Raising your prices can be a very touchy subject. Pricing is both an art and a science. It has a lot to do with how you see your dealership vs. the competition, as well as how your customers see you. But if you can make it happen without losing sales, your profitability will increase immediately.
Is your dealership the rock-bottom low-price leader, willing to undercut all other deals to get the sale? Or are you the high-touch luxury brand flagship, with hot and cold running cappuccino and Italian leather sofas for your customers to lounge on?
As you might expect, price increases can be more difficult for a low-price leader type of dealership, where the price of every aspect of the sales and service experience is closely scrutinized. Increasing the prices at the high-end luxury dealer tends to be less of an issue, because the dealership’s image can justify it, in terms of their customers’ expectations.
What about the majority of dealerships that fall somewhere in between these extremes? An in-depth analysis of your business’ products and services will yield numerous opportunities to raise prices, as long as you do it in a targeted fashion. Knowing what competing dealers charge is also useful information.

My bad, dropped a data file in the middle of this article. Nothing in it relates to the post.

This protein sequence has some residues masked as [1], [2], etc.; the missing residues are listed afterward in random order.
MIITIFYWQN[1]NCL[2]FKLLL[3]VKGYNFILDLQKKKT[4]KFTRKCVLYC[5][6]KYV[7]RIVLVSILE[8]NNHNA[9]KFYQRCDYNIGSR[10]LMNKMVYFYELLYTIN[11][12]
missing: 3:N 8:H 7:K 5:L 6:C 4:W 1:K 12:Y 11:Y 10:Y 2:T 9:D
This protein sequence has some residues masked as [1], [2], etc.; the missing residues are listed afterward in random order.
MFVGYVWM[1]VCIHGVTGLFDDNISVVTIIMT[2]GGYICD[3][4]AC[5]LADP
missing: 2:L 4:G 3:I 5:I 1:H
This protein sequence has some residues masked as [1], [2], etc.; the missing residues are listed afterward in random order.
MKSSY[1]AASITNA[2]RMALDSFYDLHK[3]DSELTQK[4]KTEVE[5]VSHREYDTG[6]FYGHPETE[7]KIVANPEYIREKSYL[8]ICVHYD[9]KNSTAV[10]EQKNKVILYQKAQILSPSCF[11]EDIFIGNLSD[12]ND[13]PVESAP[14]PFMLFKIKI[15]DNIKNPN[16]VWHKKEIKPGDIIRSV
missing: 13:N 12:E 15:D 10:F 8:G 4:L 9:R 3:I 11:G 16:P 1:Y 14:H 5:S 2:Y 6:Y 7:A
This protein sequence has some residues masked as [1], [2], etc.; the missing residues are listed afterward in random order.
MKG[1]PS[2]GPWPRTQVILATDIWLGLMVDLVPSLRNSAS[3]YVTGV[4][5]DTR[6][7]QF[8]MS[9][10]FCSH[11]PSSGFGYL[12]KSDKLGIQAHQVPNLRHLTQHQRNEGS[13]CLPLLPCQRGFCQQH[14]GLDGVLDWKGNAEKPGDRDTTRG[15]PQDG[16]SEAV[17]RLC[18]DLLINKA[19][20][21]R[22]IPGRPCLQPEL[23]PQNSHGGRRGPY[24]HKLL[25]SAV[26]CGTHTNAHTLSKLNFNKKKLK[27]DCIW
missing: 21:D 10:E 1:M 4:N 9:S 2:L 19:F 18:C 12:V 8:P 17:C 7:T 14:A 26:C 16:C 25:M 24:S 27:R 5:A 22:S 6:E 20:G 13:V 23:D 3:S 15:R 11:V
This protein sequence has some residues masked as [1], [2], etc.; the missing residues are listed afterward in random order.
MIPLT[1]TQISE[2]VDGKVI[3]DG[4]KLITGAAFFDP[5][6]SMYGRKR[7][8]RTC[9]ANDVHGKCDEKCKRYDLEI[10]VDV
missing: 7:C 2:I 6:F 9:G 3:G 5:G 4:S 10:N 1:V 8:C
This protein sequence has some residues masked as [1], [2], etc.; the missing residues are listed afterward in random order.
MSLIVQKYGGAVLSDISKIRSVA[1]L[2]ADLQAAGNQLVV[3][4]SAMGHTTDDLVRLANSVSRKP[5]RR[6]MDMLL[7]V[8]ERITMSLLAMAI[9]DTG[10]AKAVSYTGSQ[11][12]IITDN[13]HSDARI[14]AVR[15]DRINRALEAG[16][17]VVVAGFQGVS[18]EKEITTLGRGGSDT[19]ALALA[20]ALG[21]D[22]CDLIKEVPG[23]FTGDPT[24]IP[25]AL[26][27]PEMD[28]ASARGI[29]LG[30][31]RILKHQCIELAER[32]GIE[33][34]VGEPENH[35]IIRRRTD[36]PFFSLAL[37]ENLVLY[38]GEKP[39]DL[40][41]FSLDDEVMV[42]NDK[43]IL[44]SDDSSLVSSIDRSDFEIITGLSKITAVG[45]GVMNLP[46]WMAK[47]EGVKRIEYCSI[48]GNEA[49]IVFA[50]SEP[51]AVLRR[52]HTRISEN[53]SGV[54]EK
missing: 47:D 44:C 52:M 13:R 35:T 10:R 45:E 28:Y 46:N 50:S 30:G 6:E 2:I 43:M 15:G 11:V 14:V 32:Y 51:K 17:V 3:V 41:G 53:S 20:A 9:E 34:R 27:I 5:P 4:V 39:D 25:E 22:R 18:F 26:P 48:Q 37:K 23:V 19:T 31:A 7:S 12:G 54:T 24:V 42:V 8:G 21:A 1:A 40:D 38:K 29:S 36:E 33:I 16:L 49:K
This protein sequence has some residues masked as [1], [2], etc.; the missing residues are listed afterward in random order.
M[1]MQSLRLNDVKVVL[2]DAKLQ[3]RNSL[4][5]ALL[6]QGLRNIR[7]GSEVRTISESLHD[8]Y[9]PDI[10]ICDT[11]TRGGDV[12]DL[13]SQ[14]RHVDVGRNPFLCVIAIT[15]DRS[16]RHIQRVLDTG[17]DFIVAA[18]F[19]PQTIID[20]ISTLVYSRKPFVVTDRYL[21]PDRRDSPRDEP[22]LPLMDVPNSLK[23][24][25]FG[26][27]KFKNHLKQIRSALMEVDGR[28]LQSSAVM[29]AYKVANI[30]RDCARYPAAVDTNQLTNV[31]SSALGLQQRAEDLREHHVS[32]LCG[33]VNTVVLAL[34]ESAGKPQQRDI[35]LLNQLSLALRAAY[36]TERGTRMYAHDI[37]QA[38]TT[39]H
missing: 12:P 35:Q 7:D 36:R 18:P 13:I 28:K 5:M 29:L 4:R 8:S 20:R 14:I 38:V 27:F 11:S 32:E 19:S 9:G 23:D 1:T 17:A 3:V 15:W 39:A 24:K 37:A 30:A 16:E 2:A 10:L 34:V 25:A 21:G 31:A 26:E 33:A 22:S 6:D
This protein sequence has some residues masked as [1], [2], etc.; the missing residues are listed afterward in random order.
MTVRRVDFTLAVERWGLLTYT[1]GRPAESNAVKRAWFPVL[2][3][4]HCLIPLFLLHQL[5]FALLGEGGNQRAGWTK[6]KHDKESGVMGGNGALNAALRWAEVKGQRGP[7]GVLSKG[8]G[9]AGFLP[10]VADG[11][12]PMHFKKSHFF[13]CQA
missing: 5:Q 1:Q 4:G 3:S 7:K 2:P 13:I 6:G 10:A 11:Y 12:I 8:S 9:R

Do not increase prices on routine, everyday service procedures like oil changes and tire rotations. People tend to remember those prices and will notice any significant increases. Instead, try to improve your pricing in less sensitive areas like these:
- F&I items
- Accessories added to vehicles at point of sale
- Servicing done at manufacturer-recommended intervals
- Complex mechanical repairs
- Parts not used in routine services
- Branded accessories sold in the parts department
- “Elective” services like detailing and dent removal
As long as you have a good relationship with your customers and they trust you to do the right thing where their transportation needs are concerned, you should not have a problem with reasonable price increases over time.